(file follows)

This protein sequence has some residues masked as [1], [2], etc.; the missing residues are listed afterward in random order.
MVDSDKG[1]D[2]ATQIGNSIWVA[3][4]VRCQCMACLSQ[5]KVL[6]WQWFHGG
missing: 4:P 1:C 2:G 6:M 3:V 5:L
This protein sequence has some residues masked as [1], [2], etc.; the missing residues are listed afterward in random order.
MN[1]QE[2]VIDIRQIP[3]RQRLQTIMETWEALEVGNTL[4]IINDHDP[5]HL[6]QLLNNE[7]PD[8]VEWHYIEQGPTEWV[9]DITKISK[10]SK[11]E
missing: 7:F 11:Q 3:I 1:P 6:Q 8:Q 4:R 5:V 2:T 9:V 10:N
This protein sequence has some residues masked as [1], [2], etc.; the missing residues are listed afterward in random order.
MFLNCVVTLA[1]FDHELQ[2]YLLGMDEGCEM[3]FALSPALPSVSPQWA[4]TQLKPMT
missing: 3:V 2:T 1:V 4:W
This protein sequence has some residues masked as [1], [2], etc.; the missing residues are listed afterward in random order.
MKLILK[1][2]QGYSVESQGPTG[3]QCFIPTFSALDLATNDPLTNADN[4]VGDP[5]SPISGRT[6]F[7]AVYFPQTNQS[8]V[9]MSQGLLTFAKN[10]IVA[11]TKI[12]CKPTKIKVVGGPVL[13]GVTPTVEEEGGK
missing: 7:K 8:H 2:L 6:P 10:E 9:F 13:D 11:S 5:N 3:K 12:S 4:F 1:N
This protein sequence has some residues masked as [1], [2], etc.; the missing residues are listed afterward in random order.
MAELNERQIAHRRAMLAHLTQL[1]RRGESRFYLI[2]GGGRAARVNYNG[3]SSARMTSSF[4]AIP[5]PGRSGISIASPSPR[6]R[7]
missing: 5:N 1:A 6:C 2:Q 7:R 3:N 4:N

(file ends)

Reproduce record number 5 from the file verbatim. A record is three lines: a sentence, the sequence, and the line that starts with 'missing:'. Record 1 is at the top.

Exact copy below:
This protein sequence has some residues masked as [1], [2], etc.; the missing residues are listed afterward in random order.
MAELNERQIAHRRAMLAHLTQL[1]RRGESRFYLI[2]GGGRAARVNYNG[3]SSARMTSSF[4]AIP[5]PGRSGISIASPSPR[6]R[7]
missing: 5:N 1:A 6:C 2:Q 7:R 3:N 4:N